Podcasting 2.0 Introduction

Podcasting 2.0 

Podcasting 2.0 is an initiative of podcast hosts, app developers, and podcast-space enthusiasts to expand the capability of podcasting by increasing the functionality of open RSS.

Podcasting 2.0  has already had a significant impact on podcasters. The most widely adopted function thus far has been the ability to link a transcript within the podcast RSS feed. This gave Blubrry the ability to allow podcasters to have a closed caption-supported podcast player.

While this is one success, a multitude of new ideas have resulted in massive work to expand podcasting. We will see rapid adoption of new features, each with its own goal, function and ultimately what it achieves for the content creator.


From early 2004 to July 2005, there was immense innovation in podcasting, and that innovation vanished in July 2005 when Apple introduced podcasting to iTunes.

Why innovation stalled was simple, Apple determined the trajectory of innovation. That has changed with a huge desire to move the space forward and reclaim the innovation that launched the podcasting space. 

The Future is Now!

Many of the features we describe below are yet to be widely adopted. We are in a chicken and egg era where we have to build the features, get you to use them, and then push adoption as a community. 

Some adoption will happen faster than others. Still, efforts with a new coalition of podcasting companies and app developers have laid the groundwork for an agreed adoption timeline. We at Blubrry are pressing forward.

We are in a unique position in that 85,000 independent podcasts use our PowerPress plugin, and tens of thousands of shows use our internal publisher. We can, as one company, enable more than 100,000 shows to implement these new features.

We will describe the feature, its goal, and what it can mean for you. We will not get down into the technical jargon, as we want to make it easy for you to use and employ on every one of your shows and episodes.

Blubrry Podcasting implementation includes the following Podcasting 2.0 initiatives.

    • Transcript – A simple way to link to a transcript file, preferably one that has closed-caption support. Accessibility is the primary goal of transcripts, while they do have limited SEO. Providing a transcript with each episode allows you to have closed captions for hearing-impaired listeners. Our Integration with Rev allows the automatic creation of your closed-caption-capable transcript.
    • Locked – The locked function prevents your podcast from being transferred to another host by a nefarious character. The podcasting space has seen individuals import shows to other hosting platforms and pretends to be the origin point of a podcast, monetizing those shows and essentially stealing content.
    • Funding – If you have a Patreon, Paypal, Buy Me a Coffee link, etc., the funding feature provides a way to link to those services. In turn, podcasting apps that support accounts that provide a funding link will display that in the app or portal, giving your listeners a way to participate and support your show through your chosen site.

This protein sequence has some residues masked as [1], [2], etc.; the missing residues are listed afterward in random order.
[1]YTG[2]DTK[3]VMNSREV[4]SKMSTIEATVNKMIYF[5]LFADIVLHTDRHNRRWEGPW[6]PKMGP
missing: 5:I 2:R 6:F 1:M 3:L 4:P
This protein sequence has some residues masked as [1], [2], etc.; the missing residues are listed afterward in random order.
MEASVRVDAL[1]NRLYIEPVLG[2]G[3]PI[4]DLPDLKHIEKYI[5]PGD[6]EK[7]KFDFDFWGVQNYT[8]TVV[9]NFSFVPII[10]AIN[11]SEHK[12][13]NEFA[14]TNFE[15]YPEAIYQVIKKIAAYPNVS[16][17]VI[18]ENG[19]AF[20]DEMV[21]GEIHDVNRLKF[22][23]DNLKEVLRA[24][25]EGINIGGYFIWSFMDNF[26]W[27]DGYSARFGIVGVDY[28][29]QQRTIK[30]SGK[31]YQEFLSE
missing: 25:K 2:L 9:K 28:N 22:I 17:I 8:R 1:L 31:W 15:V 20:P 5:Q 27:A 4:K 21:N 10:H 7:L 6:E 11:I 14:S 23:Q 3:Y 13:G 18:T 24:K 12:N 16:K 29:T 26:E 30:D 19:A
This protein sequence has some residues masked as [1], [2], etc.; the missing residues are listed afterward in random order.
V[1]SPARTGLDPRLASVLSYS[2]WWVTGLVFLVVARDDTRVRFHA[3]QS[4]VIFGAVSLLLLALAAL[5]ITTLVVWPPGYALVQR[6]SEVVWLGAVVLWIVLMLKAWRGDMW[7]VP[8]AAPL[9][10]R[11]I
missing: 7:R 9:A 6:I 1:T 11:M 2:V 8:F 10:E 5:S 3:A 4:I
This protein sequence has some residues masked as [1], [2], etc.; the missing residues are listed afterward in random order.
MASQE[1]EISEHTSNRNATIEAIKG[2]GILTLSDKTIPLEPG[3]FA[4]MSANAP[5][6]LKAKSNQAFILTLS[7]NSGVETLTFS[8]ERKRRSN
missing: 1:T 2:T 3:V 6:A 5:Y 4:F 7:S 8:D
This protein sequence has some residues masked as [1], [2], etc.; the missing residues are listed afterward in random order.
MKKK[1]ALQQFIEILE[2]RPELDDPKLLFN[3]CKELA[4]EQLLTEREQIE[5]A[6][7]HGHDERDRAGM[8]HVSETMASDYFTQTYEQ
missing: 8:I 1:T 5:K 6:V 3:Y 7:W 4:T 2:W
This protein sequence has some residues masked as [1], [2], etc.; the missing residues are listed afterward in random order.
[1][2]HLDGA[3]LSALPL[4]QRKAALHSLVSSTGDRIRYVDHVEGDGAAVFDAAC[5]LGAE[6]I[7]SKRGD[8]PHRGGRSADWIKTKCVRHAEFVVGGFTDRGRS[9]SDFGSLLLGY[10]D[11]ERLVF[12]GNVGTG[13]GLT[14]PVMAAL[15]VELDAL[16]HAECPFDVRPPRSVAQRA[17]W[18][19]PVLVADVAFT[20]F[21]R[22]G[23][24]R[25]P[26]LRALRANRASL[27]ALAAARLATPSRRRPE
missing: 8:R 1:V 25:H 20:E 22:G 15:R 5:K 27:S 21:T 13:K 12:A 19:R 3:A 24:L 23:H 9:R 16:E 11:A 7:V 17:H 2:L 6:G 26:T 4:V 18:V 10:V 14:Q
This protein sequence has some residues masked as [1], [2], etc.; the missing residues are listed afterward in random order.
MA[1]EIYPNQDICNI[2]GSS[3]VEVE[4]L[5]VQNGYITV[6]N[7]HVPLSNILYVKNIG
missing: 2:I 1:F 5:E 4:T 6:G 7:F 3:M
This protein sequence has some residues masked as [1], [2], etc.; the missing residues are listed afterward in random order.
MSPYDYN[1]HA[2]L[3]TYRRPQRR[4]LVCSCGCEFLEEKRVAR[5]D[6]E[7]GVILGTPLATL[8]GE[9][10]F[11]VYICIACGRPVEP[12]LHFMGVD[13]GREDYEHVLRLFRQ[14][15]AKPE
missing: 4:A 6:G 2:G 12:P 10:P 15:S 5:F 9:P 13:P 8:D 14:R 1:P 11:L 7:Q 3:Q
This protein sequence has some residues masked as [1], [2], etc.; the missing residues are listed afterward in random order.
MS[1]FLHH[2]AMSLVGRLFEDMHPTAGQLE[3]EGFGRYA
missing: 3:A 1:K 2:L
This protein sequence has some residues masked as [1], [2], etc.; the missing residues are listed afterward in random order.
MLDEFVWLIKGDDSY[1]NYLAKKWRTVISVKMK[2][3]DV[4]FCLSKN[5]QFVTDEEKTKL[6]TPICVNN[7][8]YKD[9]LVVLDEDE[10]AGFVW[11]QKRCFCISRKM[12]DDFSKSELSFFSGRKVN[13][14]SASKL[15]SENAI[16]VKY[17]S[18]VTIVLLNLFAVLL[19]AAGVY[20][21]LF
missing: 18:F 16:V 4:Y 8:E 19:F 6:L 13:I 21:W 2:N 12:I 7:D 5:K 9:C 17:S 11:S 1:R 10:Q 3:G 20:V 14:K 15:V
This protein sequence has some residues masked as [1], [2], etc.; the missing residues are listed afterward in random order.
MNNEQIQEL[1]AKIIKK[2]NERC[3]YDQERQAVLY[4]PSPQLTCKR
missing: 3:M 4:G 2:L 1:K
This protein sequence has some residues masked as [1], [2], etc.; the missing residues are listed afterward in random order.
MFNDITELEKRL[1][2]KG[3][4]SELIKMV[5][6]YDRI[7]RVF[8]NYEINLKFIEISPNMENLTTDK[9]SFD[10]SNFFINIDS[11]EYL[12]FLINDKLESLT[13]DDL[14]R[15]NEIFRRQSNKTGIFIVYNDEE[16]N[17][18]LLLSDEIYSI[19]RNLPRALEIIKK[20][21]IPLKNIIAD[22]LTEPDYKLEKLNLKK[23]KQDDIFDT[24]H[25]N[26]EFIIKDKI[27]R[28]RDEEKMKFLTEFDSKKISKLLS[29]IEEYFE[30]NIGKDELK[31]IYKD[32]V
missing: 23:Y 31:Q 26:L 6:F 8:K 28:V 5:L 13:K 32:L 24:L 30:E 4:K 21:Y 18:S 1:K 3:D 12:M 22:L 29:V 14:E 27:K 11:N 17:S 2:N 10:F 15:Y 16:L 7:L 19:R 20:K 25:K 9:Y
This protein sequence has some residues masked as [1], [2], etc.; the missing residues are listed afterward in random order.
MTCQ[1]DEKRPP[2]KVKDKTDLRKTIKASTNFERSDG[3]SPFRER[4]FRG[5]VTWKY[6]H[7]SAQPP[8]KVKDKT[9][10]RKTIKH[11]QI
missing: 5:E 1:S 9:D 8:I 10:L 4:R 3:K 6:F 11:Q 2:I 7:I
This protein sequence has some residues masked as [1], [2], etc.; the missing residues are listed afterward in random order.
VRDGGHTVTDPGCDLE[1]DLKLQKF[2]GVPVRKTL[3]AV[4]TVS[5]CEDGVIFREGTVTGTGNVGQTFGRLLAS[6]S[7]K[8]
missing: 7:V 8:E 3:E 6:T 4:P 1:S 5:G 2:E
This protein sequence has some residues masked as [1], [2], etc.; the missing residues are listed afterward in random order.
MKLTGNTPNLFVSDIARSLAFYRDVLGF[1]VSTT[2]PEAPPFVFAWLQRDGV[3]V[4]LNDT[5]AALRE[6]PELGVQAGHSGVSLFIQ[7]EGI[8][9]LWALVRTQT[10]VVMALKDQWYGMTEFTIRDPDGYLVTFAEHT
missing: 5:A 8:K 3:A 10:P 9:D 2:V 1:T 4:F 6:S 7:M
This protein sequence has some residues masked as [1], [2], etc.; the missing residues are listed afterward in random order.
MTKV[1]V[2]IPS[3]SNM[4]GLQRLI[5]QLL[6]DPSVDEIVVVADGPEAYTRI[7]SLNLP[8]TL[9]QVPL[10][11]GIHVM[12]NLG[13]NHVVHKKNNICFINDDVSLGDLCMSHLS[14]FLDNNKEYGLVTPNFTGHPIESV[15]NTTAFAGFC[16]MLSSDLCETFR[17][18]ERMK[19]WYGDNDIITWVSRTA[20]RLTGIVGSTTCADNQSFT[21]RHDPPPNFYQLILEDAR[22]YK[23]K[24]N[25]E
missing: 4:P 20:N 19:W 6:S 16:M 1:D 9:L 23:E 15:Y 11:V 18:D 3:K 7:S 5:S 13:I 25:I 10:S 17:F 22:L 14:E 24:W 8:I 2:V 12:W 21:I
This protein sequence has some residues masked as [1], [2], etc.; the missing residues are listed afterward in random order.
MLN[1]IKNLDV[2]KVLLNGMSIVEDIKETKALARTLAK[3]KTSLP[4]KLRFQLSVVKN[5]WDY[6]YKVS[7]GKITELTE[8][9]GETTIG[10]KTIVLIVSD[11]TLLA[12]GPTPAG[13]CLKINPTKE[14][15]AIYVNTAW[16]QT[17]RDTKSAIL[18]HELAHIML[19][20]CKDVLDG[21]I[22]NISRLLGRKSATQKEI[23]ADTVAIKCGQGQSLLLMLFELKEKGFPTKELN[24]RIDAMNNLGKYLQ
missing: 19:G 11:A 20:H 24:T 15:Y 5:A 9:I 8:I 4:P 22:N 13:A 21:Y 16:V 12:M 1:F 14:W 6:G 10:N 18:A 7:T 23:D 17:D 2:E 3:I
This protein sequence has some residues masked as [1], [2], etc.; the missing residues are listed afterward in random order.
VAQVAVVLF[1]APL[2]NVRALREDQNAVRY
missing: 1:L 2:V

• Chapters – Up until 2021, chapters were only supported by Apple Podcasts, and the data to create them had to be within the media file. With the advent of the new chapters feature. You can create a chapters file (.json) that you can link to upon publishing through select tools found at NewPodcastApps.com.

      The benefit of this feature is that you do not need the chapter segments documented upon publishing, only a link to the file. This allows you or your fans to document the segment of your show post-publishing.Chapters then can be displayed by a wider range of playback tools – including web browsers – and images can be retrieved on playback rather than bloating the audio file size.

    • Location – This allows you to document your show’s physical location. On occasion, when you do your show remotely, this allows you to let people know either where you are talking about or the physical place the show was recorded.

      Benefits include that third parties can map where shows originate and allow you to collaborate. It allows listeners to look for shows and episodes being recorded in specific locations. And there are potential commercial opportunities where a company may be looking to sponsor a show that is local to them.

      For many years it has been impossible to determine a show’s origin. This solves this and allows you to be better served as a podcaster by those offering services in your local area.

    • Credits – You can now document your role, co-hosts role, guests, producers, etc. While we realize that for many podcasters, you and your co-host make up your entire team, you may have listeners helping with social and or even a full team. You can now give credit where credit is due and, at show and episode level, document your team and those you have on your show. The movies have credits, so podcasts should as well.